Air Exchange rate and subwoofer enclosures (for cooling purposes) - diyAudio
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Old 14th March 2013, 02:39 AM   #1
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Default Air Exchange rate and subwoofer enclosures (for cooling purposes)

Tapped horns have the advantage on cooling here, where the magnets of the drivers are right at the exit, closest to ambient air, correct?

In a ported box, at high output, near the drivers Xmax, does the air inside the enclosure actually "exchange"? Or is the air just being pushed in and out of a port, but not bringing fresh air into the enclosure?

Sealed boxes obviously are at a disadvantage here. But does that hold true for a horn where the motor of the driver is in an enclosed chamber? I'm guessing it does as well. Maybe not as much as a sealed enclosure because Xmax will be less and SPL will be greater for a given input voltage, so energy wasted as heat would be less in a horn. M

And that brings me to this: how many drivers fail thermally due to improper cooling as opposed to over excursion / physical damage?

Once power compression occurs, and amps are pushed harder, the drivers voice coil continues to heat up...for a subwoofer without cooling near the motor, this does not seem like a good time!

Last edited by m R g S r; 14th March 2013 at 03:50 AM.
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Old 14th March 2013, 03:35 AM   #2
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I'd say correct on all counts. The 12π sub uses special cooling plug and plate. Shame most big companies don't care about cooling, but they can sell replacement drivers easily that way
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Old 14th March 2013, 07:39 AM   #3
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Re: sealed enclosures... invert the driver.
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Old 14th March 2013, 06:20 PM   #4
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If you made a plug like Wayne has on the Pi sub, I wonder if you could use some heat transfer pipes like modern CPU coolers do? They have vacuum/fluid filled copper pipes. You could have them brazed to a plug, then run to panels for air cooling outside cabinet.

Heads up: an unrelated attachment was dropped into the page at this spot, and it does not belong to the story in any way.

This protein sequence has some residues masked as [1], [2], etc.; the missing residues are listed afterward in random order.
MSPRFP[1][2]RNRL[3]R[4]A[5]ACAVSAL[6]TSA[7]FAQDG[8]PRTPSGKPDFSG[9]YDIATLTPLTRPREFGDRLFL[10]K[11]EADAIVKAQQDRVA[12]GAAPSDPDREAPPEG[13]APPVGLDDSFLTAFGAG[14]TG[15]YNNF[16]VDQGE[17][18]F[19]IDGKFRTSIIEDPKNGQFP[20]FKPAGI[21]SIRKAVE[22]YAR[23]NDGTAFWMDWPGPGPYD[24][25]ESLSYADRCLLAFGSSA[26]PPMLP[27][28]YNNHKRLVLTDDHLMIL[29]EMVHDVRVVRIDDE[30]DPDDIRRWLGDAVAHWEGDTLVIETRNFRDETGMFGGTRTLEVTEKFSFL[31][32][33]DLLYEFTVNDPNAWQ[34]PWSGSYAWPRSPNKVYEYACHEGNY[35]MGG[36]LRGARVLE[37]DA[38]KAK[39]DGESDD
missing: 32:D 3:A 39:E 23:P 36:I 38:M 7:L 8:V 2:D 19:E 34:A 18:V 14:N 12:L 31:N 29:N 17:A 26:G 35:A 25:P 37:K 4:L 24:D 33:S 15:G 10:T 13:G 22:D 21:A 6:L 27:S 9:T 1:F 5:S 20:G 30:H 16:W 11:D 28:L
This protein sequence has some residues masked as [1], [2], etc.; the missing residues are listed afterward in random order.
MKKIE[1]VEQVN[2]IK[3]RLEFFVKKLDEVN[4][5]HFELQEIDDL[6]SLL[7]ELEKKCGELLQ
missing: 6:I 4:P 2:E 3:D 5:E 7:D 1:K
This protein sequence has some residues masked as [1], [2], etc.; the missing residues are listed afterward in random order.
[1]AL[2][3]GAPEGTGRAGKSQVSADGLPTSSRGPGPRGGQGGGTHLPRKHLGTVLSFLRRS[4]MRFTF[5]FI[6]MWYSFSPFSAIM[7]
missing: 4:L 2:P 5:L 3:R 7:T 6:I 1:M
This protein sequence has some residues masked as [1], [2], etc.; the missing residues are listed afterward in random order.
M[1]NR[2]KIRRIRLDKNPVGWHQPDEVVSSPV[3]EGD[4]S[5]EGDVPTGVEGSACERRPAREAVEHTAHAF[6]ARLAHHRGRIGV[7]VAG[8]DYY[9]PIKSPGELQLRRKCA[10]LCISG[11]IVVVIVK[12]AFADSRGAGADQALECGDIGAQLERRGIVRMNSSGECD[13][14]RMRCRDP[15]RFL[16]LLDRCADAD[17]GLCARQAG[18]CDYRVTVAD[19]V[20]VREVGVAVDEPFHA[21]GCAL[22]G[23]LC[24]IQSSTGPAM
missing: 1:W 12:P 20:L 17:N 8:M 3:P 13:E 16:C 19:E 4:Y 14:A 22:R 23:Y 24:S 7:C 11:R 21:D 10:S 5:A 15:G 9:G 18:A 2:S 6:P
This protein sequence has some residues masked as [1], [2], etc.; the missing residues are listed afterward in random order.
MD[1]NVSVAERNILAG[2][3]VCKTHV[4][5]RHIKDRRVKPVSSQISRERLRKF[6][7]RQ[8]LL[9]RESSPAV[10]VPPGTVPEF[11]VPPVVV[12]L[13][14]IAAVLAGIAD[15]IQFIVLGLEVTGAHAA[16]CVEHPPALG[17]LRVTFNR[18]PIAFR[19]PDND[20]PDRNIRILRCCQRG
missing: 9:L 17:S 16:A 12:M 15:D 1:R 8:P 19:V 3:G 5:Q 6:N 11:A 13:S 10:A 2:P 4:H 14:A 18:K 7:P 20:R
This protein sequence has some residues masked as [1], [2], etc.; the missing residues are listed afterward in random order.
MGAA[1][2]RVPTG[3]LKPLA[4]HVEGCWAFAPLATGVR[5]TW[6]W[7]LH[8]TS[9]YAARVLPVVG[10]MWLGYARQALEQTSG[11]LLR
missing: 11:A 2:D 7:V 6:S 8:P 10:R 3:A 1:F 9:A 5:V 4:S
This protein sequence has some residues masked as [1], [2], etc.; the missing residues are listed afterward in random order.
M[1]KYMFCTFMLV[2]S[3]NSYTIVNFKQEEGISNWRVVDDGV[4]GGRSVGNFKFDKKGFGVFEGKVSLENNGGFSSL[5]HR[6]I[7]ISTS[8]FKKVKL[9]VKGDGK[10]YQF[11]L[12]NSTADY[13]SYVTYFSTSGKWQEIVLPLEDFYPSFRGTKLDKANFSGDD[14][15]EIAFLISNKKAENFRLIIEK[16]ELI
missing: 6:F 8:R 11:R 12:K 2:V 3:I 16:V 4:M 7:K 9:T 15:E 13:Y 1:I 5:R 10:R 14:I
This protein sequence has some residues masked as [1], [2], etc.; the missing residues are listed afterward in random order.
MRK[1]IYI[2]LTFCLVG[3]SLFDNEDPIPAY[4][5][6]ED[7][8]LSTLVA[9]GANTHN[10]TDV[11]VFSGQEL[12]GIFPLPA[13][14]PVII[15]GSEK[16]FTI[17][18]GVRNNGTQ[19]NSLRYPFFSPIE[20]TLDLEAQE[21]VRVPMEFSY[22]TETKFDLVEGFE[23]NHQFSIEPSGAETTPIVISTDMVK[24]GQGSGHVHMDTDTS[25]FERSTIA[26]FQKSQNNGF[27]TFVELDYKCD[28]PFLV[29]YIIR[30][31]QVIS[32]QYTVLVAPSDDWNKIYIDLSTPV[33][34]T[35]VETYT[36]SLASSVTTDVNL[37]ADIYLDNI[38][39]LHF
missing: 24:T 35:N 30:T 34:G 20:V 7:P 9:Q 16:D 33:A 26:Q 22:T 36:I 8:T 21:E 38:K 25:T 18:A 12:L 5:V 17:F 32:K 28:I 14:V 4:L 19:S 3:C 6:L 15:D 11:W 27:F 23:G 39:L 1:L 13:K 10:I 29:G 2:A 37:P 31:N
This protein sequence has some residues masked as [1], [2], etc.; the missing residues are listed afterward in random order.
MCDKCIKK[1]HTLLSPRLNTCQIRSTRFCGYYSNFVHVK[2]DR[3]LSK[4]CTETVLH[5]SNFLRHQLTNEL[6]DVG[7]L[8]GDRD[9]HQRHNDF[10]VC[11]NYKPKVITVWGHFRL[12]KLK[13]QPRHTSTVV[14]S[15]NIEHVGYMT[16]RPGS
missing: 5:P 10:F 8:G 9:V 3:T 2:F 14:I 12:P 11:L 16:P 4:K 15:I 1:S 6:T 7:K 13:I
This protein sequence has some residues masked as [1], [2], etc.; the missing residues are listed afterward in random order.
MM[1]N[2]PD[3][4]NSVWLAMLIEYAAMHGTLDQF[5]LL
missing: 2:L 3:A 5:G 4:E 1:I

Wayne's plug and heatsink idea works perfect, as the woofer is close to the back wall...
Not sure how this would work on a larger enclosure.
It would work on a PPSL for one of the drivers, as the woofer magnet can be close to a side wall, and the heat sink would make a nice access panel for the woofer...
There was a trend many years ago of water cooled subwoofers. I think bazooka may still make them.
I guess no one really liked the idea, so it never took off like watercooling of computers.
I know Cerwin Vega has cooling panels on the front of some of their subs, but I don't know how the heat sink is attached to the woofer/voicecoil...
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Old 14th March 2013, 09:12 PM   #5
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Quote:
Originally Posted by m R g S r View Post
1)Tapped horns have the advantage on cooling here, where the magnets of the drivers are right at the exit, closest to ambient air, correct?

2)In a ported box, at high output, near the drivers Xmax, does the air inside the enclosure actually "exchange"? Or is the air just being pushed in and out of a port, but not bringing fresh air into the enclosure?

3)Sealed boxes obviously are at a disadvantage here. But does that hold true for a horn where the motor of the driver is in an enclosed chamber?

4)And that brings me to this: how many drivers fail thermally due to improper cooling as opposed to over excursion / physical damage?
1) Yes.

2) There is usually some net air exchange due to the port and the driver suspension being non-linear.
Since heat rises, having ports on the upper portion of an enclosure is a definite advantage in heat exchange.

3) Yes and yes, the reason Wayne made a metal heat exchanger to get the heat of the Lab 12 out of the box.